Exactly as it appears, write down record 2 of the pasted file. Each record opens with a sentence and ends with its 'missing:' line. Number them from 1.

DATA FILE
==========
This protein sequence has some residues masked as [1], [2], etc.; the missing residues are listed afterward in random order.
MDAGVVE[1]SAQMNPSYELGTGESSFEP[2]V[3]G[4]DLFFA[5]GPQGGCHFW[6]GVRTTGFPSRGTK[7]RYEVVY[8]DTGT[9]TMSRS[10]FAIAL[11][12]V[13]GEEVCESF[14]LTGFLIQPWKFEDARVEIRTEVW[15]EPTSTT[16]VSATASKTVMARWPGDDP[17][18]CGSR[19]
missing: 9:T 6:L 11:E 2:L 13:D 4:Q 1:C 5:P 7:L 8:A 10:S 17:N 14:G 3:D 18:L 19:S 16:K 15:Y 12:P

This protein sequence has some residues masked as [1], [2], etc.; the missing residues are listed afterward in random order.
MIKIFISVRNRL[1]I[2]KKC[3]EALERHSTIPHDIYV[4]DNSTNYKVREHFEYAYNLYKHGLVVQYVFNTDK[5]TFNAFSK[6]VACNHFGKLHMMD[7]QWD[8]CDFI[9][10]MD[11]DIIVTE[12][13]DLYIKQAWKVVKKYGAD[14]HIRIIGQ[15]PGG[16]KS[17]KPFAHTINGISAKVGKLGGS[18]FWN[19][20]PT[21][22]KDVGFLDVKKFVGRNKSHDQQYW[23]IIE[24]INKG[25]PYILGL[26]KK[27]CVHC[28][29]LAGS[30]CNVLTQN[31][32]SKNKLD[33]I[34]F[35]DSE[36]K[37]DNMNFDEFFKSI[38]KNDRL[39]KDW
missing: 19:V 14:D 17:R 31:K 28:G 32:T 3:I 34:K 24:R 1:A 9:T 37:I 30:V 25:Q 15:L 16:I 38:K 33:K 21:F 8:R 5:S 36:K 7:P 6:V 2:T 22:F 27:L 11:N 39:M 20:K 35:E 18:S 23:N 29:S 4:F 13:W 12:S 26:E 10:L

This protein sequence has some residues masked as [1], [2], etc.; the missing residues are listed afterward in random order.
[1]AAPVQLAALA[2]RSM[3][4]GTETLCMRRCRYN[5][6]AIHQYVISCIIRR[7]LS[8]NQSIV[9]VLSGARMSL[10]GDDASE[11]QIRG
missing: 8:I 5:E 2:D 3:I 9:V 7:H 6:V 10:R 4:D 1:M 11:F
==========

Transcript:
This protein sequence has some residues masked as [1], [2], etc.; the missing residues are listed afterward in random order.
MIKIFISVRNRL[1]I[2]KKC[3]EALERHSTIPHDIYV[4]DNSTNYKVREHFEYAYNLYKHGLVVQYVFNTDK[5]TFNAFSK[6]VACNHFGKLHMMD[7]QWD[8]CDFI[9][10]MD[11]DIIVTE[12][13]DLYIKQAWKVVKKYGAD[14]HIRIIGQ[15]PGG[16]KS[17]KPFAHTINGISAKVGKLGGS[18]FWN[19][20]PT[21][22]KDVGFLDVKKFVGRNKSHDQQYW[23]IIE[24]INKG[25]PYILGL[26]KK[27]CVHC[28][29]LAGS[30]CNVLTQN[31][32]SKNKLD[33]I[34]F[35]DSE[36]K[37]DNMNFDEFFKSI[38]KNDRL[39]KDW
missing: 19:V 14:D 17:R 31:K 28:G 32:T 3:I 34:K 24:R 1:A 9:T 37:I 30:V 25:Q 15:L 16:I 38:K 33:K 21:F 8:R 5:S 36:K 7:P 6:V 2:T 22:F 27:L 11:N 39:M 20:K 35:E 18:S 23:N 29:S 4:F 13:W 12:S 26:E 10:L